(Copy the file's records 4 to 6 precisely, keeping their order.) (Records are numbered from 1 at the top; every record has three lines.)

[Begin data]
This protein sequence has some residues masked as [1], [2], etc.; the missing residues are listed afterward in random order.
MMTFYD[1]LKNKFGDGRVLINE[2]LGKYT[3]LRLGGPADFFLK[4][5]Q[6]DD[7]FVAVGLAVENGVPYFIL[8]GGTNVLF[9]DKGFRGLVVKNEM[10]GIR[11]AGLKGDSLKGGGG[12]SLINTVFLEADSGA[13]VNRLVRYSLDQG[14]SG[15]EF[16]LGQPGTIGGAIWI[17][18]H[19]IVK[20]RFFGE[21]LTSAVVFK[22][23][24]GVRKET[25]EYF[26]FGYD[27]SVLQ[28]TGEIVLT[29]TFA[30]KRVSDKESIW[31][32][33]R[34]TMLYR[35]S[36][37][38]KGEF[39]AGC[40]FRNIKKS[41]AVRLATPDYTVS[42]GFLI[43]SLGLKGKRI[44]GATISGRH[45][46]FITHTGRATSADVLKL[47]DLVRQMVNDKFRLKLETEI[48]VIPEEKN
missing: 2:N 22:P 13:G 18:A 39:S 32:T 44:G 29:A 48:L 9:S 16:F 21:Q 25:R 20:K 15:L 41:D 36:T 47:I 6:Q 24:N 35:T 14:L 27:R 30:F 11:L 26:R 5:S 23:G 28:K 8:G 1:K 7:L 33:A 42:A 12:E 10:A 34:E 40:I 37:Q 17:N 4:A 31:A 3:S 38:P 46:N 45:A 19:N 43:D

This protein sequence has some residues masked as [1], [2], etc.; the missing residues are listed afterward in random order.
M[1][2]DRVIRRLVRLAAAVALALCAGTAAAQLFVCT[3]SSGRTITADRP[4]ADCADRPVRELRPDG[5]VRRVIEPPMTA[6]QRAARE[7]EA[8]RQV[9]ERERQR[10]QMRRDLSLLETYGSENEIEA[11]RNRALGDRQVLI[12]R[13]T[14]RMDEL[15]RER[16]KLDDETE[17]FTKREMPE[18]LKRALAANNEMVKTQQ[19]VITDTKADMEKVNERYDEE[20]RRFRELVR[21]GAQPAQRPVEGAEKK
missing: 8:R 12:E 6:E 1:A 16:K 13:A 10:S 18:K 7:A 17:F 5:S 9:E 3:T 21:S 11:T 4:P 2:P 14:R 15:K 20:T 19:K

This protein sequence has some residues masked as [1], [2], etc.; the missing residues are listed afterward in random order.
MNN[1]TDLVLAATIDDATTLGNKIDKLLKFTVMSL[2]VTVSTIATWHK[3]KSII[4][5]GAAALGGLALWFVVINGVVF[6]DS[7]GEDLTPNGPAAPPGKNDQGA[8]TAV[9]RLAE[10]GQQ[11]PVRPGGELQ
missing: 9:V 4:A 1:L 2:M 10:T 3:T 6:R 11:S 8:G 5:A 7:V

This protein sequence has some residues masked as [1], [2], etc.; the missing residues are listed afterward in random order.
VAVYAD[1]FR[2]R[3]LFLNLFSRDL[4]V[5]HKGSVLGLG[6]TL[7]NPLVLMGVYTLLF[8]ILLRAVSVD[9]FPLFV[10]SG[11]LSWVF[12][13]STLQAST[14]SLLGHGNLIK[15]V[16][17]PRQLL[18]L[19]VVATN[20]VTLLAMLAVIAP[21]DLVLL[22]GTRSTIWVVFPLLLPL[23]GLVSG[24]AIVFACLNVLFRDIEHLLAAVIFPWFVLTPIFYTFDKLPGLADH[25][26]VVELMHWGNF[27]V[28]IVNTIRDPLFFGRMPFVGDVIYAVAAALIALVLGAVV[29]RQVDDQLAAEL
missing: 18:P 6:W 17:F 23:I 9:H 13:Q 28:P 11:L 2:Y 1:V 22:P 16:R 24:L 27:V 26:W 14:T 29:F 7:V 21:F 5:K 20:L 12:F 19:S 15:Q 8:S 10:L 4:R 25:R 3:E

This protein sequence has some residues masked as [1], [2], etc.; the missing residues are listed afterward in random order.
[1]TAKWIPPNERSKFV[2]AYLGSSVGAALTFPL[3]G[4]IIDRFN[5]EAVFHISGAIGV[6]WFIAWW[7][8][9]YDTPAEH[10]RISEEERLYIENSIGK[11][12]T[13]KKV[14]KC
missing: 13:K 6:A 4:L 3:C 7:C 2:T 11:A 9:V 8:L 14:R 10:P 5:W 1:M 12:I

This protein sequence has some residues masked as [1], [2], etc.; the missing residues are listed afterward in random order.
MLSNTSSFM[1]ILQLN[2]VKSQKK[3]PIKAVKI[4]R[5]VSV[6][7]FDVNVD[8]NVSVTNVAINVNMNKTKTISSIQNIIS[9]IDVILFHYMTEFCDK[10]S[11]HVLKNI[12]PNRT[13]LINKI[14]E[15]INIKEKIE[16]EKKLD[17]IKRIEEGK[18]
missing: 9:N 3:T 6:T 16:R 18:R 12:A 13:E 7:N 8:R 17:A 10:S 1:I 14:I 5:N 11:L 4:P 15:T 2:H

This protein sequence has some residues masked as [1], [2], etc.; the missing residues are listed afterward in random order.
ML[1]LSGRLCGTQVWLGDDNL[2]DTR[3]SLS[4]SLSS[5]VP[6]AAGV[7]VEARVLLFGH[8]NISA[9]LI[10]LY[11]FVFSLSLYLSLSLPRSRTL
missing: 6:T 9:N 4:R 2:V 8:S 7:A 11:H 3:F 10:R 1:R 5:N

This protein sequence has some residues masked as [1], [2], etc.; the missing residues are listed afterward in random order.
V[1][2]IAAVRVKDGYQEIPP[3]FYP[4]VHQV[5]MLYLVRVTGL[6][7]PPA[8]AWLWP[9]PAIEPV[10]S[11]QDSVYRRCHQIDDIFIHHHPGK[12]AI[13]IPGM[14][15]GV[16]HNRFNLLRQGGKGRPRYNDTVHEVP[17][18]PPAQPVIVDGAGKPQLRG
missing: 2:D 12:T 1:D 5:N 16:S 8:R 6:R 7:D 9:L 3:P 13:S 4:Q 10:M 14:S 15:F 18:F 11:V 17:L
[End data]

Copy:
This protein sequence has some residues masked as [1], [2], etc.; the missing residues are listed afterward in random order.
VAVYAD[1]FR[2]R[3]LFLNLFSRDL[4]V[5]HKGSVLGLG[6]TL[7]NPLVLMGVYTLLF[8]ILLRAVSVD[9]FPLFV[10]SG[11]LSWVF[12][13]STLQAST[14]SLLGHGNLIK[15]V[16][17]PRQLL[18]L[19]VVATN[20]VTLLAMLAVIAP[21]DLVLL[22]GTRSTIWVVFPLLLPL[23]GLVSG[24]AIVFACLNVLFRDIEHLLAAVIFPWFVLTPIFYTFDKLPGLADH[25][26]VVELMHWGNF[27]V[28]IVNTIRDPLFFGRMPFVGDVIYAVAAALIALVLGAVV[29]RQVDDQLAAEL
missing: 18:P 6:W 17:F 23:I 9:H 13:Q 28:P 11:L 2:Y 1:V 22:P 16:R 24:L 27:V 26:W 14:T 29:F 7:V 21:F 5:K 20:L 12:F 19:S 15:Q 8:S 10:L 4:R 25:R 3:E

This protein sequence has some residues masked as [1], [2], etc.; the missing residues are listed afterward in random order.
[1]TAKWIPPNERSKFV[2]AYLGSSVGAALTFPL[3]G[4]IIDRFN[5]EAVFHISGAIGV[6]WFIAWW[7][8][9]YDTPAEH[10]RISEEERLYIENSIGK[11][12]T[13]KKV[14]KC
missing: 13:K 6:A 4:L 3:C 7:C 2:T 11:A 9:V 8:L 14:R 10:P 5:W 1:M 12:I

This protein sequence has some residues masked as [1], [2], etc.; the missing residues are listed afterward in random order.
MLSNTSSFM[1]ILQLN[2]VKSQKK[3]PIKAVKI[4]R[5]VSV[6][7]FDVNVD[8]NVSVTNVAINVNMNKTKTISSIQNIIS[9]IDVILFHYMTEFCDK[10]S[11]HVLKNI[12]PNRT[13]LINKI[14]E[15]INIKEKIE[16]EKKLD[17]IKRIEEGK[18]
missing: 9:N 3:T 6:T 16:R 18:R 12:A 13:E 7:N 8:R 17:A 10:S 1:I 14:I 5:N 11:L 4:P 15:T 2:H